IF ANYONE HOPED that Wednesday night’s debate between President Obama and Mitt Romney would shake the presidential candidates off their canned talking points, they would have ended the evening disappointed.
The first of three encounters between the two men did underscore major contrasts between the two candidates: on keeping or repealing Obamacare, on financial regulation, on dealing with the deficit, on the fundamental role of government. Mr. Romney lauded “free people and free enterprises, doing things together,” and derided Mr. Obama’s approach as “trickle-down government.” Mr. Obama said Mr. Romney’s refusal to accept any tax increase — even the 10-for-one spending cut for tax increase he famously rejected in a Republican primary debate — represented “an unbalanced approach that means you are going to be gutting our investments” in education, infrastructure and research.
But both candidates studiously maintained the evasions and omissions at the heart of their policies. The debate was wonky without being especially honest. Which particular deductions would Mr. Romney curtail to avoid, as he insisted he would, having the lower tax rates he proposes add trillions to the debt? He didn’t say, beyond maintaining, repeatedly, that he would not “under any circumstances raise the taxes on middle-income Americans.” How would Mr. Obama “strengthen” Social Security “over the long term,” as he said must be done? He didn’t explain, other than to say only a “tweak” is needed. Nor, on the more important issue of Medicare, did the president detail how, beyond promising to slow the growth of health care costs, he would control the rapidly growing federal program.
The candidates’ comments on how they would deal with the debt were typically unenlightening. Asked about the recommendations from the Simpson-Bowles debt reduction commission, Mr. Romney said, “The president should have grabbed that.” But would he have done so? “I have my own plan,” Mr. Romney said. “It’s not Simpson-Bowles.” Indeed, the plan Mr. Romney says should have been “grabbed” contained revenue increases that Mr. Romney forswears; Simpson-Bowles insisted that the debt cannot be erased with spending cuts or tax increases alone. Mr. Obama’s answer was similarly dodgy: “That’s what we’ve done,” he said in response to Mr. Romney’s “grabbed that” comment. “We’ve made some adjustments to it and we’re putting it before Congress right now.” That is hardly an accurate rendition of the Obama administration’s tepid, belated and inadequate response to the recommendations of his debt commission. His eventual proposal fell fall short of the reductions the commission said are essential.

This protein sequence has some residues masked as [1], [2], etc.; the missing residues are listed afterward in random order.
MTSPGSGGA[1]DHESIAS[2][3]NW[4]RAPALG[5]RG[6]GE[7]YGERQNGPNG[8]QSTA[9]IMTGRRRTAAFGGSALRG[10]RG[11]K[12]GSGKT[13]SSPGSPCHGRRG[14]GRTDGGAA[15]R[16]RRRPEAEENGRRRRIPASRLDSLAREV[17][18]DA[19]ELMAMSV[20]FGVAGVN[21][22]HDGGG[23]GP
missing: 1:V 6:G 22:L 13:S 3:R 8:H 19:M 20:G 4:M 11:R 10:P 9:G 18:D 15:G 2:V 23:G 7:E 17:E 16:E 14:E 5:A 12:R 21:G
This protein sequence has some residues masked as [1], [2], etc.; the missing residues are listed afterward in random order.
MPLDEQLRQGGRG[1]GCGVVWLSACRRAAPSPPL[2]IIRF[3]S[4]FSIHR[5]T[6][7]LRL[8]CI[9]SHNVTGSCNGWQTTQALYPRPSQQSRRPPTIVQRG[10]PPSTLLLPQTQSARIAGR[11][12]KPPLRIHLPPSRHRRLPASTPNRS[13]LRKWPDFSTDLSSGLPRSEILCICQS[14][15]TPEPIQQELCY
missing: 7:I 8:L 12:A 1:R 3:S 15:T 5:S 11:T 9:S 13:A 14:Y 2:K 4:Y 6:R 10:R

One of the surprises of the evening was the number that remained unmentioned: 47 percent. Mr. Romney’s dismissive comments about Americans who pay no income taxes did not come up, either in questions from moderator Jim Lehrer of PBS or in jabs from the president. Indeed, for all the foreshadowing of zingers, such jabbing was, mercifully, largely absent. Mr. Obama, slightly ahead in the polls, was more policy professor than point-scorer. Mr. Romney, who needed more from the debate, talked at a somewhat higher elevation but also steered clear of personal attacks.
Mr. Romney effectively indicted the president for the weak state of the economy four years after his election. “We know the path we’re taking is not working,” he said. “It’s time for a new path.” Mr. Obama said Mr. Romney was peddling the same tax-cut “sales pitch that was made in 2001 and 2003,” adding, “Math, common sense and our history shows us that is not a recipe for job growth.” But the two candidates were strikingly complicit in failing to confront the magnitude of the fiscal challenge the winner will face immediately. The overriding feature of the debate was a tacit conspiracy of avoidance.